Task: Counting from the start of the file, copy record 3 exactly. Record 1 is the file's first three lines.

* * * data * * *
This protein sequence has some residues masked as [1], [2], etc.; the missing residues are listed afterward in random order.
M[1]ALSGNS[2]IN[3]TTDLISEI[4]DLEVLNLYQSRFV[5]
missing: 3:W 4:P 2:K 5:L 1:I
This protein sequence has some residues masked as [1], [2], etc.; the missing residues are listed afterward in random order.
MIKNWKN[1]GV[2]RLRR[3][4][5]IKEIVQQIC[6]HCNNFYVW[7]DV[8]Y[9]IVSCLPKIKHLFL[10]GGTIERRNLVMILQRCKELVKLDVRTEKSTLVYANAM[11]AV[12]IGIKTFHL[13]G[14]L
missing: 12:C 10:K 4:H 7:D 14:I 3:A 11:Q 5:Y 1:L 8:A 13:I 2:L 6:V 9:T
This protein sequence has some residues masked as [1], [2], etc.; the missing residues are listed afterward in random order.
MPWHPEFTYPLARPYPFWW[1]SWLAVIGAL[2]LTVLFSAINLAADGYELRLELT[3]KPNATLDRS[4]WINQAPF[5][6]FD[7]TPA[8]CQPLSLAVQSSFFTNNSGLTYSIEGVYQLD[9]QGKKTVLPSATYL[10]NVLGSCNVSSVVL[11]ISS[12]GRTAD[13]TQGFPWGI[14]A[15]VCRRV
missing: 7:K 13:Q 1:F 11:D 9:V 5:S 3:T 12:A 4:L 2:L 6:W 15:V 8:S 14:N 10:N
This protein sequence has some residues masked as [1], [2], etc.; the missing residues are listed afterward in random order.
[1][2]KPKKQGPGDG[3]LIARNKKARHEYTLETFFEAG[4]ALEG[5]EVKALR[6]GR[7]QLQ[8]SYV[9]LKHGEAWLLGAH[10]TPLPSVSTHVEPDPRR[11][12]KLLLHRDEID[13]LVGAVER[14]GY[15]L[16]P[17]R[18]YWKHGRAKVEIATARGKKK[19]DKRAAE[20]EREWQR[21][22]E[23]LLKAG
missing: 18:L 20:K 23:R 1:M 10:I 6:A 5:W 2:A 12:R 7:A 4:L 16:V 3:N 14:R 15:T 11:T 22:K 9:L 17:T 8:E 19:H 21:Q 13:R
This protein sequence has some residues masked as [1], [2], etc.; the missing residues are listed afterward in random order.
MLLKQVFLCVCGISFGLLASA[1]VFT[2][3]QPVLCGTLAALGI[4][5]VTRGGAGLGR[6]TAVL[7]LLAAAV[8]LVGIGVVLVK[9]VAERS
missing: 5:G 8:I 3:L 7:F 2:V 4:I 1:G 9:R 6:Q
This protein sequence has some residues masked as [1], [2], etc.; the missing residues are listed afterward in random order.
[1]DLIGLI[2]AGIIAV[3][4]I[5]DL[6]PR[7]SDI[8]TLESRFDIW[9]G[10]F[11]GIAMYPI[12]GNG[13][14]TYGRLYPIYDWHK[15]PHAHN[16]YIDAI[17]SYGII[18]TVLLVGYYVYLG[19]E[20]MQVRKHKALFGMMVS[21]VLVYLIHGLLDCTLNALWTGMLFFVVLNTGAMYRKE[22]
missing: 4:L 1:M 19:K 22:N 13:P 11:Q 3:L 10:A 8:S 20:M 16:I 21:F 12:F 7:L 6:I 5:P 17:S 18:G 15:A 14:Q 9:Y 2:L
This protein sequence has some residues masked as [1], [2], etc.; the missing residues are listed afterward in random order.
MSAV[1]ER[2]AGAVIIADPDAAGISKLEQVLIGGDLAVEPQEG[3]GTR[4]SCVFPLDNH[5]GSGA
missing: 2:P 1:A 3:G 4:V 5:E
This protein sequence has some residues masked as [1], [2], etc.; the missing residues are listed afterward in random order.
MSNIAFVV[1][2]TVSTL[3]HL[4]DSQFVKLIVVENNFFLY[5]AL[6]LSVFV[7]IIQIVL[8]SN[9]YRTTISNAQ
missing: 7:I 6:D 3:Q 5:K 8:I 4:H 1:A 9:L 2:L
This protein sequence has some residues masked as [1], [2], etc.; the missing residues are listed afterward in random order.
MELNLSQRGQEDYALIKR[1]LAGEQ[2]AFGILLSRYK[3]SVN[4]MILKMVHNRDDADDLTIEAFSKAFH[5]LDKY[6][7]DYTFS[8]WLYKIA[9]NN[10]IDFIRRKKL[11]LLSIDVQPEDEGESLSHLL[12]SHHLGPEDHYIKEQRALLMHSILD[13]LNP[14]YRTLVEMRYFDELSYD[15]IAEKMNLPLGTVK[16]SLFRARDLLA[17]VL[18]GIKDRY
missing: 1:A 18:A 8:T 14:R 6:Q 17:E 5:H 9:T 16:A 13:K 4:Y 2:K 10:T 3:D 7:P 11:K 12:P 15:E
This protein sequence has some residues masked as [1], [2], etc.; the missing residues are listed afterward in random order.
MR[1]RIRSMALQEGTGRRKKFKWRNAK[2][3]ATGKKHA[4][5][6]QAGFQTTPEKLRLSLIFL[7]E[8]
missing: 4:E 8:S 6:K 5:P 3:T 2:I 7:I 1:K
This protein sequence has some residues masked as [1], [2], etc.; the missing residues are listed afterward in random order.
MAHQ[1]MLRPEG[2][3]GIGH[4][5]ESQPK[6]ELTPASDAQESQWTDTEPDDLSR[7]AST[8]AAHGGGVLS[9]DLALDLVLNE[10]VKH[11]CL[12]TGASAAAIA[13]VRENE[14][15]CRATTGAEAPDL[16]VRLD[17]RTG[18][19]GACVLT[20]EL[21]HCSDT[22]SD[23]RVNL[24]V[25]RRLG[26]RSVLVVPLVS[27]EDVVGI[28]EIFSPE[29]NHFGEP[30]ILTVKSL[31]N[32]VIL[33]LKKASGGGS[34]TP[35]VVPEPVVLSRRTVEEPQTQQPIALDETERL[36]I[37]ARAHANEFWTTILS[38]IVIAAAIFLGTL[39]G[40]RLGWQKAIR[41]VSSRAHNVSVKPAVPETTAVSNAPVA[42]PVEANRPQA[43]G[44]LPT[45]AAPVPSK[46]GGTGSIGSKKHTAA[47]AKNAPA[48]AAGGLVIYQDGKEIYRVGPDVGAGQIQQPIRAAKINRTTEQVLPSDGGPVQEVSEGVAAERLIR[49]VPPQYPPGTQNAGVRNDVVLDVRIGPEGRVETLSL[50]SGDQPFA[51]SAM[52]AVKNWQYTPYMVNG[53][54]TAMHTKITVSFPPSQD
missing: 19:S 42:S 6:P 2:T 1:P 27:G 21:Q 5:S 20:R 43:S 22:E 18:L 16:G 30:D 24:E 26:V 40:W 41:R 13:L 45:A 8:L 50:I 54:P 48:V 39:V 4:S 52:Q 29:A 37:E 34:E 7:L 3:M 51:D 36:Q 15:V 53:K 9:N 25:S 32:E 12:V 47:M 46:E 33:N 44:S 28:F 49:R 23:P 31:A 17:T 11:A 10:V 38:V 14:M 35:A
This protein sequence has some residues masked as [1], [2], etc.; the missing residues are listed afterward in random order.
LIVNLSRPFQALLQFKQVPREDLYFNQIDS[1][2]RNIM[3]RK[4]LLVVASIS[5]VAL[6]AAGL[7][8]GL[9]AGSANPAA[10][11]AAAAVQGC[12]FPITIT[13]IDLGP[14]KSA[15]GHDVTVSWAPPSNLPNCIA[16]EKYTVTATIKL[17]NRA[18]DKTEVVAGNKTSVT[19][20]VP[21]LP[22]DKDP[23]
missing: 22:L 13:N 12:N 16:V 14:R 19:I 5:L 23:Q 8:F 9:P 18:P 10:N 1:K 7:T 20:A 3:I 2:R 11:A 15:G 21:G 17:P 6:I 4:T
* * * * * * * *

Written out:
This protein sequence has some residues masked as [1], [2], etc.; the missing residues are listed afterward in random order.
MPWHPEFTYPLARPYPFWW[1]SWLAVIGAL[2]LTVLFSAINLAADGYELRLELT[3]KPNATLDRS[4]WINQAPF[5][6]FD[7]TPA[8]CQPLSLAVQSSFFTNNSGLTYSIEGVYQLD[9]QGKKTVLPSATYL[10]NVLGSCNVSSVVL[11]ISS[12]GRTAD[13]TQGFPWGI[14]A[15]VCRRV
missing: 7:K 13:Q 1:F 11:D 9:V 5:S 3:T 12:A 4:L 2:L 6:W 15:V 8:S 14:N 10:N